The 12CO J = 3-2 emission maps show a clear gap at the location of the planet in all simulations. Both the depth and width of this gap increase with planet mass. The depth of the gap decreases with turbulence, whereas its width does not depend strongly on α. Significantly, in all the models explored here, the CO emission always shows a gap, rather than a cavity; the surface density in the inner regions is very bright owing to the warmer temperatures in the inner disk. Thus the CO emission seems to well probe the gas surface density of the simulations, and the gas surface density from the hydrodynamical simulations increases as it approaches the central star (see Fig. 5). The 12 CO J = 2-1 emission maps look very similar to the 12CO J = 3-2 maps, where the gap in CO is slightly less prominent (see discussion in Sect. 3.3).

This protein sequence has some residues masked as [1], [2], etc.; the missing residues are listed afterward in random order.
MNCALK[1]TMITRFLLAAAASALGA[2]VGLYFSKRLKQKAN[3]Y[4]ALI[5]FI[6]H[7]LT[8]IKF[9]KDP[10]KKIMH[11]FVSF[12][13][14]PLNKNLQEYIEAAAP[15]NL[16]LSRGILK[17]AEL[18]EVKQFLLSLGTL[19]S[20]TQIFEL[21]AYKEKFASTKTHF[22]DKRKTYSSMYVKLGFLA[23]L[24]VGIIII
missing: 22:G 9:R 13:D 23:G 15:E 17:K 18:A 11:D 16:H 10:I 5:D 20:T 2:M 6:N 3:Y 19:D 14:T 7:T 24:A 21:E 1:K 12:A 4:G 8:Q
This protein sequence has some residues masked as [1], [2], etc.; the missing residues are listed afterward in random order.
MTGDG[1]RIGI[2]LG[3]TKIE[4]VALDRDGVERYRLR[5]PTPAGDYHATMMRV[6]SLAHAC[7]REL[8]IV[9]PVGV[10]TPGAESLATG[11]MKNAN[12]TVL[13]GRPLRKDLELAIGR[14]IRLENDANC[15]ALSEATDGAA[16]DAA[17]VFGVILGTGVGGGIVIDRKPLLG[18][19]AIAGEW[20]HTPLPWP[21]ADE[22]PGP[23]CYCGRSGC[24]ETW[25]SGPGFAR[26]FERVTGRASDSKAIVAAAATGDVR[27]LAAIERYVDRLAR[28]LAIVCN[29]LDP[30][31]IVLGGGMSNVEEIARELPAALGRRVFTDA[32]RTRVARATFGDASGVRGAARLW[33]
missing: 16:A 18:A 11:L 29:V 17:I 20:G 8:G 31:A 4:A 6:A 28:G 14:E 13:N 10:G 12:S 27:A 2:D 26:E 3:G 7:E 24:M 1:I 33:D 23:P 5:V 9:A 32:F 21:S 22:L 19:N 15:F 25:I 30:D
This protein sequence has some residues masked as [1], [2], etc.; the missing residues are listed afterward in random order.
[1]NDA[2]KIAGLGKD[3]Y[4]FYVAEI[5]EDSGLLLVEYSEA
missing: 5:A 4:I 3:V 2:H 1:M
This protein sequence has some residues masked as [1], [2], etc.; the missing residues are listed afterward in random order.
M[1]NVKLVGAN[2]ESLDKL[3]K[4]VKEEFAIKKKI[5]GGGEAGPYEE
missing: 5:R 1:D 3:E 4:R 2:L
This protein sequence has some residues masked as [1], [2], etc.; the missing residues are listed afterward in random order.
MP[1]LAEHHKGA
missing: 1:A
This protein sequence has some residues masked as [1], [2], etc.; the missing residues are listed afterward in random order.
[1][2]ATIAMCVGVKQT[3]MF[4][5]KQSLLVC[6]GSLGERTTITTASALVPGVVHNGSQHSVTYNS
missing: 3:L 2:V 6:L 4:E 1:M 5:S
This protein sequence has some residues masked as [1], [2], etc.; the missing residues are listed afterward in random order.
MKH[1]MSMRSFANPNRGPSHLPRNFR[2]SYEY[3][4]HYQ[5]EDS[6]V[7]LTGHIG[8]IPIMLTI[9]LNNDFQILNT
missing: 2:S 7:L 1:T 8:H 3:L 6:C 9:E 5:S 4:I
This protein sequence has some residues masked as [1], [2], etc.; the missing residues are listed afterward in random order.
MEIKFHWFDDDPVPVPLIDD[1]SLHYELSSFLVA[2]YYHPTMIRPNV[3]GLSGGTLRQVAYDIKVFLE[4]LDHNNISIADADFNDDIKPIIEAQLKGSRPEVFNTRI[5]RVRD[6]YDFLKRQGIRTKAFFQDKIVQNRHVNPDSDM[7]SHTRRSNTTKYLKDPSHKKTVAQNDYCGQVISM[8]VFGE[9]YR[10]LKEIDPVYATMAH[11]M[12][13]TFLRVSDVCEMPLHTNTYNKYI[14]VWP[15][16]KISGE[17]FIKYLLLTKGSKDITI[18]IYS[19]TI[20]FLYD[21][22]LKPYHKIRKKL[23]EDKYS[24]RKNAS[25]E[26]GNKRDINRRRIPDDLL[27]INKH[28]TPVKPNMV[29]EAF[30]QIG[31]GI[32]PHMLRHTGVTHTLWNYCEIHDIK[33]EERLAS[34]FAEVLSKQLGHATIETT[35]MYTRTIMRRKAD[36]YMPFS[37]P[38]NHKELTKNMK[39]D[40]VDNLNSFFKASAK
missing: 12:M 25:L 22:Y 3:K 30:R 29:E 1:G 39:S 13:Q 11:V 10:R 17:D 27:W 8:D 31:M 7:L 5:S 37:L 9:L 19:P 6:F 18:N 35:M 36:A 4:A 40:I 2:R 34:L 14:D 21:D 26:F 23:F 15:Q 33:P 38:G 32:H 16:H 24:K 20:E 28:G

Finally, in all simulations the scattered light images resemble the CO emission maps, even though the scattered light images show a more complex structure. In general, the comparison indicates that the small dust may be used as a tracer of the underlying gas surface density when such a deep gap is present, even though we must bear in mind many caveats when trying to extrapolate from scattered light observations to gas surface densities. The comparison between R-band and (sub-)mm continuum maps is discussed in more detail in de Juan Ovelar et al. (2016).

thumbnail Fig. 6

R-band (0.65 μm) polarimetric emission map, moment 0 map of the 12CO J = 3-2 line, and continuum emission map at 850 μm for the α = 10−3 simulations. The resolution is set to 0.03 ′′; the disk is located at a distance of 150 pc. The white dot in each panel indicates the distance of the planet from the central star. The bottom row shows the quantities Rgap, RCO, and Rmm, which are defined in Sect. 4.2.